The US has insisted it will leave the Paris climate accord, despite reports that it may be softening its stance.
Officials who met a White House representative on Saturday said afterwards the US would either stay in the 2015 accord or change its approach.
The White House said "there has been no change" in the US position "unless we can re-enter on terms that are more favourable to our country".
President Donald Trump said in June he wanted a new "fair" deal for the US.
He added it was important a new deal would not disadvantage US businesses, but opponents say withdrawing from the accord is an abdication of US leadership on a key global challenge.
The Paris agreement commits the US and 187 other countries to keeping rising global temperatures "well below" 2C above pre-industrial levels and "endeavour to limit" them even more, to 1.5C.
Only Syria and Nicaragua did not sign up to the deal.
WHAT DID TRUMP ORIGINALLY ANNOUNCE IN JUNE?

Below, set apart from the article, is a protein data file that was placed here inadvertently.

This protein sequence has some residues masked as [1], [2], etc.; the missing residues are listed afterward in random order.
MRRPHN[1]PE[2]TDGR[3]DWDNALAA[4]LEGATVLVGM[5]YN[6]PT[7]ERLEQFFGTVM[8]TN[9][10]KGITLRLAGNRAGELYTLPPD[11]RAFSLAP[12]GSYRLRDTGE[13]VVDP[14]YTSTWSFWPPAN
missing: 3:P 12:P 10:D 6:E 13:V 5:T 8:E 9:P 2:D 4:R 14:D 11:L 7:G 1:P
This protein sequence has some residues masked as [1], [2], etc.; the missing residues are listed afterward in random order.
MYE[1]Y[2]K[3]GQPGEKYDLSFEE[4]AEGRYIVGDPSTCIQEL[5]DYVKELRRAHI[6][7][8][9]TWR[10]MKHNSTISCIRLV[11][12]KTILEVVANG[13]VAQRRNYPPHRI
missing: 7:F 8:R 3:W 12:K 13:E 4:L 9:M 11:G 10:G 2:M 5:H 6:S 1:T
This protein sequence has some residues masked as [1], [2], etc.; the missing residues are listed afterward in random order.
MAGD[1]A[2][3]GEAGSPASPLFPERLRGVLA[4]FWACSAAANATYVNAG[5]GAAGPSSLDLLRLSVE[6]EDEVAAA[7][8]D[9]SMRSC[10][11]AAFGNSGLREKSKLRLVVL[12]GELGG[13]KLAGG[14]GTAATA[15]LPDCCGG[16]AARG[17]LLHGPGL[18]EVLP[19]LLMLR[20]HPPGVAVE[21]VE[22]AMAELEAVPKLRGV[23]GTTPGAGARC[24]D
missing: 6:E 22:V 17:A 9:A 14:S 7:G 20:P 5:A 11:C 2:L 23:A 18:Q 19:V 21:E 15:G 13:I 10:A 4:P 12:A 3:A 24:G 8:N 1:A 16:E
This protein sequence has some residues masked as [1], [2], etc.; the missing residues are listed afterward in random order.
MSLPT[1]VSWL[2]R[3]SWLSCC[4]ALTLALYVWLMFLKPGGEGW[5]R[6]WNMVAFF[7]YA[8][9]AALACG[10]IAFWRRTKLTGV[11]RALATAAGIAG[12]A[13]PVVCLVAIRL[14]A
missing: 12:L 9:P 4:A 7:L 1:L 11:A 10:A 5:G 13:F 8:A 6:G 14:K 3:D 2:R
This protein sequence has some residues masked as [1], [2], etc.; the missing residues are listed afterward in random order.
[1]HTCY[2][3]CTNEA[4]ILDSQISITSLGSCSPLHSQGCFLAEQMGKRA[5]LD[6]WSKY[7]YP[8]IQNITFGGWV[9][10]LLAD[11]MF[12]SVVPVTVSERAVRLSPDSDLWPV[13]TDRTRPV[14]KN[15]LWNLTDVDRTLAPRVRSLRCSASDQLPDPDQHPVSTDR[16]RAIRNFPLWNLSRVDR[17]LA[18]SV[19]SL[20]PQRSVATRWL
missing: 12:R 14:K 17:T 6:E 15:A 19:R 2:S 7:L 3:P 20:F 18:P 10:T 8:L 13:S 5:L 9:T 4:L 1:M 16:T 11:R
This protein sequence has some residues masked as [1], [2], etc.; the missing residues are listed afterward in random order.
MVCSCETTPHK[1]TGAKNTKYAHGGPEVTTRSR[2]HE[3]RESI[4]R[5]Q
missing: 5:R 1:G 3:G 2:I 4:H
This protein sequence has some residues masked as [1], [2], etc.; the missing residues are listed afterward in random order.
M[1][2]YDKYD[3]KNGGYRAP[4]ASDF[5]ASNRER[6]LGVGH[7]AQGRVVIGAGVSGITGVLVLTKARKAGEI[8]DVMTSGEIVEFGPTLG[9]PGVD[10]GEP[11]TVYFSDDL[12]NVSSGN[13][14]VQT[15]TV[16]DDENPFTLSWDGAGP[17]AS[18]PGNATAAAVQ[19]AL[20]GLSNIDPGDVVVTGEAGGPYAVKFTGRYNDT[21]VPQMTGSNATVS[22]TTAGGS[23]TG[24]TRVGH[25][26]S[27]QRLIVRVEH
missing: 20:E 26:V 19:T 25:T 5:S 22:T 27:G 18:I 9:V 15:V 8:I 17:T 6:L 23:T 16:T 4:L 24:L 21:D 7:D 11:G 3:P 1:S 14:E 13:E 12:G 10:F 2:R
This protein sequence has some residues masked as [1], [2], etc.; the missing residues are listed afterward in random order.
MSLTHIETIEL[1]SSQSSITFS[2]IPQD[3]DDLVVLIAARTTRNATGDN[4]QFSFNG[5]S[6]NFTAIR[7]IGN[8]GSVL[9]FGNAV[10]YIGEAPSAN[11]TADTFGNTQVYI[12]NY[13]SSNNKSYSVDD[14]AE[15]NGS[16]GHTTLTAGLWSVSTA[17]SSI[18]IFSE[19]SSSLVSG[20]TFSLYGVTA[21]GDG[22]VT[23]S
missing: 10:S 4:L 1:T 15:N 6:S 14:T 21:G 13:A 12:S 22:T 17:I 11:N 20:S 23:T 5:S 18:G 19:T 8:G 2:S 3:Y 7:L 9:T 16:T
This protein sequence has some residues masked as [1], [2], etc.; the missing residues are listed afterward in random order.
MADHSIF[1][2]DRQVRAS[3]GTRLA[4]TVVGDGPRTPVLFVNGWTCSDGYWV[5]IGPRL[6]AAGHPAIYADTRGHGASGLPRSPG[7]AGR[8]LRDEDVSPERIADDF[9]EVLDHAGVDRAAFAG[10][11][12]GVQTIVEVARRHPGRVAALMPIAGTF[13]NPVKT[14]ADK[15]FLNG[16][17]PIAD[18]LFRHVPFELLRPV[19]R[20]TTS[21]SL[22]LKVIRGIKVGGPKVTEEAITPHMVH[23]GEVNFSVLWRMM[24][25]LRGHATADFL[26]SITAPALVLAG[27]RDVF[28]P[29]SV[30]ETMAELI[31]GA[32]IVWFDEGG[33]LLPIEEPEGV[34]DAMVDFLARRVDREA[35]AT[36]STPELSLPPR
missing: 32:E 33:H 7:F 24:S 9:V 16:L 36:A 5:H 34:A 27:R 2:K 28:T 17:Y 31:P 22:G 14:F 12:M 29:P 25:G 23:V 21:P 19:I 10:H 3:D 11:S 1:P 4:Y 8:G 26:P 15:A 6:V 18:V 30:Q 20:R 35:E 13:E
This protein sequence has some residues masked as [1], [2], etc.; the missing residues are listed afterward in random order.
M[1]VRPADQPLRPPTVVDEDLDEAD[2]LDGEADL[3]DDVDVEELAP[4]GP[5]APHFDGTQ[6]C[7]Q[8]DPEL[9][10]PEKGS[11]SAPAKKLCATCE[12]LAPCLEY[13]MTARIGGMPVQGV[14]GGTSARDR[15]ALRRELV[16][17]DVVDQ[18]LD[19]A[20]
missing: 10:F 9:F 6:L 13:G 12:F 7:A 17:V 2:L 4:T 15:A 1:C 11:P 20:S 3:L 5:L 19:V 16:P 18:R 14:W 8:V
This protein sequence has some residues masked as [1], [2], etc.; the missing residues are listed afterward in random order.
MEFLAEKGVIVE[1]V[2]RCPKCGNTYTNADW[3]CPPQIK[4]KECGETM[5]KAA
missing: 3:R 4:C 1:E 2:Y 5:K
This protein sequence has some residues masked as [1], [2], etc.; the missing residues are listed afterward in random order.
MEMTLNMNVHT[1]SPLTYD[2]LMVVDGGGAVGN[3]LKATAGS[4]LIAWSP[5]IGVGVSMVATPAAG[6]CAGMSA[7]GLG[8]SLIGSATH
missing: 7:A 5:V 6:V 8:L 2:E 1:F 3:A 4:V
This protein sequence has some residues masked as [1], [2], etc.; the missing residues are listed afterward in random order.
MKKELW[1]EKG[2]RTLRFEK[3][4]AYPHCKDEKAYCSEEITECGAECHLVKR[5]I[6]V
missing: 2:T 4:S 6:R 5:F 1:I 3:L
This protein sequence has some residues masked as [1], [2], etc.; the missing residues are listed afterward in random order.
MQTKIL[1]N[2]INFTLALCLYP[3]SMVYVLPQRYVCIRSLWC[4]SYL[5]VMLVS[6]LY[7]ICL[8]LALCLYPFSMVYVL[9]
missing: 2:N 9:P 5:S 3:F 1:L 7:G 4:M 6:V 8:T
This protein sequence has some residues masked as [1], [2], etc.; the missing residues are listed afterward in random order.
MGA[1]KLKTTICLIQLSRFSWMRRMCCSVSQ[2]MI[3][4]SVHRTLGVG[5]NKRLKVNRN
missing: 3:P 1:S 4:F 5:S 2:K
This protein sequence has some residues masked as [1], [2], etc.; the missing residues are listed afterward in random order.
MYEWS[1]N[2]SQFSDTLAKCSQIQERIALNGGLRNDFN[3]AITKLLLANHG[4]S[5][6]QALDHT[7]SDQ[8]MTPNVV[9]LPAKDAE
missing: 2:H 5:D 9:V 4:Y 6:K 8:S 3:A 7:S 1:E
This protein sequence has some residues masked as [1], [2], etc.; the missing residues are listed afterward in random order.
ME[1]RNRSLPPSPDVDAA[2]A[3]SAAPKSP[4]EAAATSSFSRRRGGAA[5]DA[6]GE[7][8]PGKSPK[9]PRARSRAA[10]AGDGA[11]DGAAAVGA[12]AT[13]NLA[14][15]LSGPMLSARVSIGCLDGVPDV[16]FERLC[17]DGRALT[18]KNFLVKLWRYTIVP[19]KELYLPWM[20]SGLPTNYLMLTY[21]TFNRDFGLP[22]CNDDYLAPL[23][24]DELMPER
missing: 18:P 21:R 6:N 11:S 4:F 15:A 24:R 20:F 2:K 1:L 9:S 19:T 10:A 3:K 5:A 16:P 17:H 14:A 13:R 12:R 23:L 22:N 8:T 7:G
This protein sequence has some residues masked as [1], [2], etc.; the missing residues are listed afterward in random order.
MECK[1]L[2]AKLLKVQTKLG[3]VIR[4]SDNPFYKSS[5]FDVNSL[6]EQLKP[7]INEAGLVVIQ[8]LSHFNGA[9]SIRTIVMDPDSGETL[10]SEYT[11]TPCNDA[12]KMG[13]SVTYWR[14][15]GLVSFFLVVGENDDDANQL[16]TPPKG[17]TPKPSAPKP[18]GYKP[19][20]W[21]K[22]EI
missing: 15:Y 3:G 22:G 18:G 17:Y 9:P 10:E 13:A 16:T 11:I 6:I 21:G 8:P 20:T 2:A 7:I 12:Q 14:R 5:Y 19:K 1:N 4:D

Speaking in the White House Rose Garden, he characterised the Paris agreement as a deal that aimed to hobble, disadvantage and impoverish the US.
He claimed the agreement would cost the US 6.5 million jobs and $3tn in lost GDP - while rival economies like China and India were treated more favourably.
"In order to fulfil my solemn duty to protect America and its citizens, the United States will withdraw from the Paris climate accord... but begin negotiations to re-enter either the Paris accord or a really entirely new transaction on terms that are fair to the United States," he said.
During his visit to France in July, however, Mr Trump hinted that the US could shift its position on the deal - but did not elaborate.
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